What you eat before, during, and after a game can affect the way you perform. Make an unwise decision such as overeating before a game or consuming food with too much fiber can lead to cramps or worse, have you running off the field to find the nearest bathroom. This is why it’s wise to know what pre-game, halftime, and post-game snacks are most advised.

Pre-Game Snacks

Game-day snacks for your team should be easy and portable. Pre-game snacks should be easily digested carbohydrate or perhaps a little fat a protein. They’re met to give you fuel when your tank is on empty. And they should be light enough to be eaten at least 30 minutes before a game without feeling heavy in your stomach. Here are some great pre-game snack ideas:

Homemade Trail Mix

Nuts, like almonds, cashews, and peanuts, provide protein and healthy fats. And when you mix them with a source of simple carbs such as dried fruit, granola or bits of pretzels, you’ve got a delicious treat. To make your own trail mix, combine almonds, cashews, pumpkin seeds and walnuts which are high in good fat and protein and mix them with dried cranberries and raisins or your favorite dried fruit. Other ingredients you may want to throw in the mix to give them that delicious salty-sweet combo are dark chocolate, cocoa nibs, peanut butter chips, and chocolate chips.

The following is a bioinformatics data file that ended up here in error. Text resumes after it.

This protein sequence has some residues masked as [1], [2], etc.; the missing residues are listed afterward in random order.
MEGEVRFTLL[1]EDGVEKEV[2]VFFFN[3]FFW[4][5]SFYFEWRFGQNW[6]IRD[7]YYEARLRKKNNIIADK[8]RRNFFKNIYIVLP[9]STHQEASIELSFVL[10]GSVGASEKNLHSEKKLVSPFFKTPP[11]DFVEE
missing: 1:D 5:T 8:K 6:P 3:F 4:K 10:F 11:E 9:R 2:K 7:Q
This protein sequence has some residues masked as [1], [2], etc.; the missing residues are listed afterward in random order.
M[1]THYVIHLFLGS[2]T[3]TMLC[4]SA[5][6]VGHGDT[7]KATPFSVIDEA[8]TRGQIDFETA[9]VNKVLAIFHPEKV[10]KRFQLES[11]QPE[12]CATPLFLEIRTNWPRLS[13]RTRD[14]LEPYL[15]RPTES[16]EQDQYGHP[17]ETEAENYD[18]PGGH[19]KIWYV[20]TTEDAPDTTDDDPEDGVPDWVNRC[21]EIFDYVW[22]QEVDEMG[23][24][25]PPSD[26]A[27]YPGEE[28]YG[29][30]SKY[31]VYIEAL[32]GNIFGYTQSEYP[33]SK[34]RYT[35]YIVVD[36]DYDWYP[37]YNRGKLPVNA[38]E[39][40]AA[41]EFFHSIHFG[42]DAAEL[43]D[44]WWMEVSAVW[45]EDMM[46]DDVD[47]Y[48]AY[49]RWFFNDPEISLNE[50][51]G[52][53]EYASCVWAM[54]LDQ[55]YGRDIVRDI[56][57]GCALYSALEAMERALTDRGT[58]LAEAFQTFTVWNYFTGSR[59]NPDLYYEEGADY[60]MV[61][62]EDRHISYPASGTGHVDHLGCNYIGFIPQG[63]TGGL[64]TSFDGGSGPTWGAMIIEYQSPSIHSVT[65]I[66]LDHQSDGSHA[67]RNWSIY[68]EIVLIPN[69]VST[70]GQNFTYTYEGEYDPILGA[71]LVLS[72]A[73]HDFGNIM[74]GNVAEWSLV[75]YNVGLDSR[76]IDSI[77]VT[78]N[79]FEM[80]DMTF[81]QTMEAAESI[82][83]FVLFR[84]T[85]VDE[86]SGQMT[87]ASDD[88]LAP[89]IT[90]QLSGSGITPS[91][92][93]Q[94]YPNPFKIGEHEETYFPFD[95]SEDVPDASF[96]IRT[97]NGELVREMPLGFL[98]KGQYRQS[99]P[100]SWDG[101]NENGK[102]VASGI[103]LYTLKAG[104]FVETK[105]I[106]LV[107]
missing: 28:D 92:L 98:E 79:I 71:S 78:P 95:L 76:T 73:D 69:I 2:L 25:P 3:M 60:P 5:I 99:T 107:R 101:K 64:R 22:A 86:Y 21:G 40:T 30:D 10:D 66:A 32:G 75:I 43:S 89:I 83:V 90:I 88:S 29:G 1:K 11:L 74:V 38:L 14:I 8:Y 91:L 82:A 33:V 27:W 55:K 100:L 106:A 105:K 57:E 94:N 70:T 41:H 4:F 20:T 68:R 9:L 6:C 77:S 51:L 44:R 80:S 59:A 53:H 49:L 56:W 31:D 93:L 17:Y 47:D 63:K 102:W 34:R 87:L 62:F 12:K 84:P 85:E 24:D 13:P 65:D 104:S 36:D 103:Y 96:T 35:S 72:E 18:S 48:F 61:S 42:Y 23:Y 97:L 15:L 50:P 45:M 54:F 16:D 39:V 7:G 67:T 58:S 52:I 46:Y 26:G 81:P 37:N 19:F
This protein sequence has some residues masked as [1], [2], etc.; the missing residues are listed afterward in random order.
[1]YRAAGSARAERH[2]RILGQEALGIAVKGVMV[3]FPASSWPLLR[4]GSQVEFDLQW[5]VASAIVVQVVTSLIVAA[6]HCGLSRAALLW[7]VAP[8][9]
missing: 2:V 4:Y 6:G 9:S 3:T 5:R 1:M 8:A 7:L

Here are some other great pre-game snacks:

  • Bananas
  • Apples
  • Melon/Cantaloupe slices
  • Grapes
  • Fruit jerky
  • Beef jerky

Half-Time Snacks

Similar to pre-game snacks, half-time snacks shouldn’t be too complex. However, they should be more focused on keeping your team hydrated. Ensure they are drinking plenty of water. Avoid salty foods that will dehydrate them rather than rehydrate. Here are some of the best half-time snack suggestions:

  • Bananas – cut in half for younger kids so they can peel them quickly
  • Orange – have them sliced up so kids don’t have to spend time peeling them
  • Grapes – fresh grapes are great. For a refreshing treat, try frozen ones. Don’t serve to kids under age 5.
  • Melon – serve in small slices or chunks
  • Apple or pear – cut into wedges and sprinkled with orange juice to prevent browning
  • Berries – most berries are fine except for cherries since the pits can cause a mess

Post-Game Snacks

Immediately following a game or intense practice, athletes need lots of fluids to replace what they’ve lost to sweat. Milk, particularly chocolate milk, and water are good choices. If they’ve been sweating and it is very hot outside, players also need potassium and sodium. That’s why sports drinks include electrolytes in their formula. But remember, there’s a big difference between energy drinks and sports drinks.

Your athletes will be hungry after their big game and need nutrients to replenish them. If their next big meal is quite a wait away, be sure to give them post-game snacks. Here are some great ideas:

  • Apple and orange slices. These will fill up the kids with fiber, vitamin C, and antioxidants.
  • Carrot sticks
  • Bananas are loaded with potassium
  • Low-fat yogurt sticks.
  • Trail mix.
  • Applesauce squeezers.
  • Granola bars. These are packed with whole grains, nuts, and sometimes dried fruit.
  • Raisins

With any snacks on game day, think about foods that are first of all, healthy. And remember that they should be able to last while in a cooler for hours without spoiling.